10 Places to Explore African-American History

10 Places to Explore African-American History

The International Civil Rights Center & Museum celebrates the nonviolent protests of the 1960 Greensboro sit-ins

Whether during Black History Month or throughout the year, plan a visit to one of these intriguing North Carolina sites that reflect African-American history and heritage.

Harriet Jacobs Trail
Harriet Jacobs, born in Edenton, escaped slavery and wrote one of the first narratives about the struggle for freedom by female slaves in the plantation South. To commemorate the bicentennial of her birth, her memoir, “Incidents in the Life of a Slave Girl,” will be used as the framework for a program on the “Freedom Movement Through the End of the Civil War Era,” set for Feb. 9 at Edenton United Methodist Church Family Life Center. Beyond this one-day event, visitors can follow a self-guided tour of Edenton sites that relate to Jacobs’ life.

International Civil Rights Center & Museum
The International Civil Rights Center & Museum is located in the heart of downtown Greensboro in the former F.W. Woolworth retail store — the site where in 1960, four freshmen from N.C. A&T State University sat down at the “whites only” lunch counter and challenged the laws of segregation. Their courageous actions reignited the quest for all Americans to stand up for freedom, justice and equality. ICRCM brings history to life with permanent installation, exhibits, photography, artifacts, video re-enactments and interactive galleries.

Chicamacomico Life-Saving Station
The Pea Island Life-Saving Station, the only U.S. Life-Saving Service station with a crew of African-Americans, performed many heroics. A century after their 1896 rescue of all nine passengers on the three-masted schooner E.S. Newman during a hurricane earned them a posthumous Gold Lifesaving Medal. Their efforts are honored at the Chicamacomico Life-Saving Station, one of the most complete, historic stations of its kind in the United States. Plan a visit between April and October, the Cape Hatteras National Seashore’s season.

St. Philips Moravian Church
Built in 1861, St. Philips Moravian Church is the oldest standing African-American church in the state. It stands adjacent to the newly reconstructed 1823 log church with exhibitions conveying the African-American experience in the Moravian community. Today, the church is part of Old Salem.

African-American Heritage Walking Tour
New Bern
African-American history shows multiple dimensions in New Bern, where free blacks exerted cultural, economic and political influence — and also owned slaves. This walking tour takes in historical homes, churches and businesses with rich legacies from Colonial times to the modern era with sites of local sit-ins inspired by the Greensboro Woolworth sit-ins.

Charlotte Hawkins Brown Museum at Historic Palmer Memorial Institute
North Carolina’s only state-supported historic site recognizing a woman is also one of the first to honor an African-American. The site is the location of the former Palmer Memorial Institute, an African-American preparatory school established by Brown in 1902.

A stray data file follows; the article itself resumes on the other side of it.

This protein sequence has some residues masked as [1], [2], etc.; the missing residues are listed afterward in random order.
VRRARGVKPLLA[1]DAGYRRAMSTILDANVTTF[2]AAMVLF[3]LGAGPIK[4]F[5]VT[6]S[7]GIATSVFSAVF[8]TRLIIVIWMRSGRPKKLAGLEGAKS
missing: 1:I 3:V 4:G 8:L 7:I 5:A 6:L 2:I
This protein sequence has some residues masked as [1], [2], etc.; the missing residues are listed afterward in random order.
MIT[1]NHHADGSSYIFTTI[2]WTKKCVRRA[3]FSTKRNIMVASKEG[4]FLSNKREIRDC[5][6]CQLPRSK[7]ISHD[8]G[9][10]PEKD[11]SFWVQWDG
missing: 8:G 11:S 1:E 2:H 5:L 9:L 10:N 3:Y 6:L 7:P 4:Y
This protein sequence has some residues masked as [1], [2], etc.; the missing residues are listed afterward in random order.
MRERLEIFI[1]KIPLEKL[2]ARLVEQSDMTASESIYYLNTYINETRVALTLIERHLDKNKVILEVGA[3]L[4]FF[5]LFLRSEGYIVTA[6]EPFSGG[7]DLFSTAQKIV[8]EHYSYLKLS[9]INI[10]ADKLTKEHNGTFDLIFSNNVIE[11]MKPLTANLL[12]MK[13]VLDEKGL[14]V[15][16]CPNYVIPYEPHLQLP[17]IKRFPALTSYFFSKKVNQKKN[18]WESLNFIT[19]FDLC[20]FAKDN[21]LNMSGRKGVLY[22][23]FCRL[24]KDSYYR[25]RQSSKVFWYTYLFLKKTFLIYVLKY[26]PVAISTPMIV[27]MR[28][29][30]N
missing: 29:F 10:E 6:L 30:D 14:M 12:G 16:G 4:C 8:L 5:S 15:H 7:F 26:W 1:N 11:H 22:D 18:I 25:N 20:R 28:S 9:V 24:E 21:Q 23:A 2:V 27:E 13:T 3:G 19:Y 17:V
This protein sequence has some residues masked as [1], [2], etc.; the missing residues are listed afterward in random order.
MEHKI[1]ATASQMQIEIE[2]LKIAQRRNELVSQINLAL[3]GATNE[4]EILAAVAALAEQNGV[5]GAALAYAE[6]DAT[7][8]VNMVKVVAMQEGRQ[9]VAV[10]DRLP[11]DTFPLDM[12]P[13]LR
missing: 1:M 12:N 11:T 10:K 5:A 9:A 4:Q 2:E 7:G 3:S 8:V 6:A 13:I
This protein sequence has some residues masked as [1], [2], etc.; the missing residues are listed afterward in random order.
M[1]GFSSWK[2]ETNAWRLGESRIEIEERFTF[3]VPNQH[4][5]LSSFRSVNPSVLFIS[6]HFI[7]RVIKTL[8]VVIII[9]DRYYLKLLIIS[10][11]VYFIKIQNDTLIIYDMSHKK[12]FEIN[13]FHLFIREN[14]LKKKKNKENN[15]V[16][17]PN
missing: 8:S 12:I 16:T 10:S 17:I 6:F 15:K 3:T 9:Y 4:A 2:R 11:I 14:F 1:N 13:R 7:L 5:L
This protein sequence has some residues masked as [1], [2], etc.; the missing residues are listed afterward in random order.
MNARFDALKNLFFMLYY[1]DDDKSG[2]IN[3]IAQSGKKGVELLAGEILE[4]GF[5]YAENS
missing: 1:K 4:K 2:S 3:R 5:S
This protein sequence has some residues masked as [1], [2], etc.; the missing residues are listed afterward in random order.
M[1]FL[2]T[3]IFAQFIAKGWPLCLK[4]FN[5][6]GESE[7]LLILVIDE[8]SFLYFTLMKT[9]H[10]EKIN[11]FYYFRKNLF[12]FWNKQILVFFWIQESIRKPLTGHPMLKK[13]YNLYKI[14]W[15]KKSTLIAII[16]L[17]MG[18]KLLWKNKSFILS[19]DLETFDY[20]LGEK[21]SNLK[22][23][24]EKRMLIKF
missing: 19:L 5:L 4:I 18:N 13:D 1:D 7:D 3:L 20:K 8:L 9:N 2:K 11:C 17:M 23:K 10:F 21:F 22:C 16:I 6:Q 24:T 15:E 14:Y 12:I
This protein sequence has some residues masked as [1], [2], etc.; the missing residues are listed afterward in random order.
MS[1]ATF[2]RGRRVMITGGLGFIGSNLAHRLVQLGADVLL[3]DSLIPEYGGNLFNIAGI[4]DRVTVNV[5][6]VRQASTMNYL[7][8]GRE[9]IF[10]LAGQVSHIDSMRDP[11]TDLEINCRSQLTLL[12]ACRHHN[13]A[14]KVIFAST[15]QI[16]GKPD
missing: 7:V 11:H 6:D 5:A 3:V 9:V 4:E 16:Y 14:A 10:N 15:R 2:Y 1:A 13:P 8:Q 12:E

Oliver Nestus Freeman Round House Museum
The Oliver Nestus Freeman Round House is a museum featuring artifacts that depict the culture and contributions of African-Americans to Wilson’s history and development. The 1946 house is one of several built by Freeman, an African-American stonemason, to help alleviate the housing shortage for GIs returning from the war. Though the house is said to be made of stone, the materials included bottles, tree saplings and string — whatever Freeman could get his hands on.

Harvey B. Gantt Center for African-American Arts + Culture
The Gantt Center is Charlotte’s destination for African-American art, history and culture. Inside its new four-story building, which references quilt designs from the Underground Railroad era and woven textile patterns from West Africa, the center continues a four-decades long celebration of the cultural contributions of Africans and African-Americans and serves as an epicenter for music, dance, theater, visual art, film, arts education programs, literature and community outreach. Named for Charlotte’s first African-American mayor, the center hosts both permanent and temporary exhibits.

YMI Cultural Center
Listed on the National Register of Historic Places, the YMI Cultural Center has served Asheville’s minority residents since 1893, when it was established as the Young Men’s Institute. The center houses numerous exhibits, many dealing with the history of African Americans in Western North Carolina, and sponsors such cultural events as Asheville’s Goombay! festival, a Kwanzaa celebration and the Martin Luther King Jr. Birthday Celebration.

Nina Simone Plaza
The Eunice Waymon Nina Simone Memorial Project honors the remarkable life and legacy of a native daughter who achieved international recognition for her unique talent and her formidable contribution to the musical arts. The Nina Simone Plaza in downtown Tryon acknowledges the life of this remarkable woman with a bronze sculpture by Zenos Frudakis. On a related note, High Point honors former resident John Coltrane with a statue on the corner of Commerce Avenue and Hamilton Street.


There’s much to see and do in North Carolina, so read on.

African-American Heritage Journey

African-American Heritage Journey

This five-day trip will immerse you in highlights of the great contributions African-Americans have made to local history and culture.

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